Hi, im having trouble with the last question in my assignment. It's on blackbody radiation and total power per area and whatnot. those questions i was able to do fine, however when i came to this problem i was a little lost.. here it goes, i'll type the whole thing out.. "The most important energy source in so called main sequence stars is fusion of four protons into He nuclei. A star has a radius r How many he nuclei does the star produce per second if He production is the dominant energy source? Use the Q value for the conversion 4H ->He to estimate the amount of raditation energy generated by hydrogen burning, and assume that the radiation energy output per second corresponds to the energy generated by hydrogen burning in a second." any help would be greatly appreciated. thanks -Neil
Where did you get this problem? First of all, how do 4 protons fuse to become one He nucleus? Shouldn't it be 2 deuterons fuse to become a He nucleus? You appear to be missing an essential piece of information: the surface temperature of the star. Without that, it is not possible to answer the question. AM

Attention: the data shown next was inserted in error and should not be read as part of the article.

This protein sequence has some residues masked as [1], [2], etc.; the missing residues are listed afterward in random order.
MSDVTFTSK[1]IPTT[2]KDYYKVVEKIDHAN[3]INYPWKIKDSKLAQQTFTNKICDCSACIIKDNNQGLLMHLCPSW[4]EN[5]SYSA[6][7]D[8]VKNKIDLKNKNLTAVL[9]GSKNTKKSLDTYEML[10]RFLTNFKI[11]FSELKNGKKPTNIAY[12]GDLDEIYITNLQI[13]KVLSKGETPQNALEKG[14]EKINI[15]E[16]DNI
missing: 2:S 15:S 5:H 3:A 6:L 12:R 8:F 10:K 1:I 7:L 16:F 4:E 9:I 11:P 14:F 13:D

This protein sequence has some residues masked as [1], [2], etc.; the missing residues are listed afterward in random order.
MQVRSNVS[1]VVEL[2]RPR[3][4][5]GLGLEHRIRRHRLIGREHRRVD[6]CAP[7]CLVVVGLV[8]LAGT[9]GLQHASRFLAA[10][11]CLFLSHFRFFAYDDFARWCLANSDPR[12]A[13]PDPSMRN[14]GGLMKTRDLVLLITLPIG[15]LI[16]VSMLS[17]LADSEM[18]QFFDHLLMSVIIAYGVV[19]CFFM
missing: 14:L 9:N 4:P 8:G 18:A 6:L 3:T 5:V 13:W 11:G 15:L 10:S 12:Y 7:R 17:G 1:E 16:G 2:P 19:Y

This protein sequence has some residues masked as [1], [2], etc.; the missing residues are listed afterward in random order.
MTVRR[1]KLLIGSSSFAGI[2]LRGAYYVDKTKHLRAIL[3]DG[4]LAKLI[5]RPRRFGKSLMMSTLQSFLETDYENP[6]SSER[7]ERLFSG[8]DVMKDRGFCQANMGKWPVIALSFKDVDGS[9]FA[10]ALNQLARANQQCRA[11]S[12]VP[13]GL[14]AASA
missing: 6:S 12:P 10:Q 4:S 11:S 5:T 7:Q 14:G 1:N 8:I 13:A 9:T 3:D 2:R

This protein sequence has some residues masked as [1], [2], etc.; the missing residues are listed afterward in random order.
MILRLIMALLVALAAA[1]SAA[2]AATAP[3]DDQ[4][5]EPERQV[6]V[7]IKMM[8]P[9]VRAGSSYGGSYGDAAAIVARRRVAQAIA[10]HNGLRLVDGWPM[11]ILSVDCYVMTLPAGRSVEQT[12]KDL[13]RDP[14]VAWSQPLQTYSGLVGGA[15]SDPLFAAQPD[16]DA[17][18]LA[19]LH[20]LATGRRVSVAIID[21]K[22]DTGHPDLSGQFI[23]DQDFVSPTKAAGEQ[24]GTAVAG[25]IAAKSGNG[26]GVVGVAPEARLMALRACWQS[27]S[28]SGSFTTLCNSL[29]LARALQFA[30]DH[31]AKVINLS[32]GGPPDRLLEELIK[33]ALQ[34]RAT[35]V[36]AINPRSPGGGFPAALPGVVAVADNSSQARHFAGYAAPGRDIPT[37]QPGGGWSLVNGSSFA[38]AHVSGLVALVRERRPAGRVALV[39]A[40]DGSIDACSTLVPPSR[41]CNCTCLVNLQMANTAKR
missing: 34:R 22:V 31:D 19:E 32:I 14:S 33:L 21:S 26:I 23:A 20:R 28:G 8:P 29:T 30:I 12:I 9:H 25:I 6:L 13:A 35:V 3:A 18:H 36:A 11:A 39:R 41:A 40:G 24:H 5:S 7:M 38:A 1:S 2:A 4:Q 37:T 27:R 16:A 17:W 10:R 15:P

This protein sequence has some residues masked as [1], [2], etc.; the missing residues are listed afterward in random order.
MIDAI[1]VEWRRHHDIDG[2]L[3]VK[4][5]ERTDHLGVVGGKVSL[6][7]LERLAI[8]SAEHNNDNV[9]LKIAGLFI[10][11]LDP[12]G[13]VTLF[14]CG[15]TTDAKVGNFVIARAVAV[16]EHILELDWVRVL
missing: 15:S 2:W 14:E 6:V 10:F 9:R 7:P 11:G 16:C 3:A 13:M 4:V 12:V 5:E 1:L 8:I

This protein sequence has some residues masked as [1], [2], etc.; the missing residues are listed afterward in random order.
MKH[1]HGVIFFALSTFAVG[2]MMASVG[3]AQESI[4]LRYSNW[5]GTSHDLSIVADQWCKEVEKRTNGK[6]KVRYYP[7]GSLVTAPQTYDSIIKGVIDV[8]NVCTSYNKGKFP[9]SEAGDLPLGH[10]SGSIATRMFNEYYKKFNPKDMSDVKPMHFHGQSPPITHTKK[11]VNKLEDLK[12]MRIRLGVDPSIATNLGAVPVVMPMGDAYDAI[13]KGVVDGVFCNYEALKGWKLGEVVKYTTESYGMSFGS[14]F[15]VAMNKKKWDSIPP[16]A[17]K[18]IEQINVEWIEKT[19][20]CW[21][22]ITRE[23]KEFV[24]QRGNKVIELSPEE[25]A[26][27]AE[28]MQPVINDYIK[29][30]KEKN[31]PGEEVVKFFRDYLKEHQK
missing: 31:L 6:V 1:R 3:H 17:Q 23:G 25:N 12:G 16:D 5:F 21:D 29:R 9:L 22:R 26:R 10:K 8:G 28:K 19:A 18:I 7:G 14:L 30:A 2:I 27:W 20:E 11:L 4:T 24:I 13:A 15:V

Sure that's possible 4 H fuse to form 4He2 . through Carbon Nitrigen Oxygen cycle Well I can't remeber whole thing but you can find it in any text book. Also a minimum temperature is required at core for this process ro take place But surface temperature would be much lesser
sorry, i calculated surface temp to be 4990k the question says turns to He (of atomic mass # 4) i was just hoping for a formula i would be able to work with as i don't kow where to begin, but ill give the radius too if you want all the info. r=7.02*10^8 m anyone able to help this early in the mourning? thanks for the help, it is greatly apreciated -Neil
To be in equilibrium, the energy production in the star must equal the energy radiated, so E_{gen} = E_{rad}. E_{gen} = Number of reactions * Q_{reaction}. and one should have a formula for blackbody radiation, the Stefan-Boltzmann law E = ([itex]\sigma T^4[/itex]) *A. For He can be produced from 4 protons indirectly by the PP or CNO cycles. http://csep10.phys.utk.edu/astr162/lect/energy/ppchain.html http://csep10.phys.utk.edu/astr162/lect/energy/cno.html or more generally http://csep10.phys.utk.edu/astr162/lect/index.html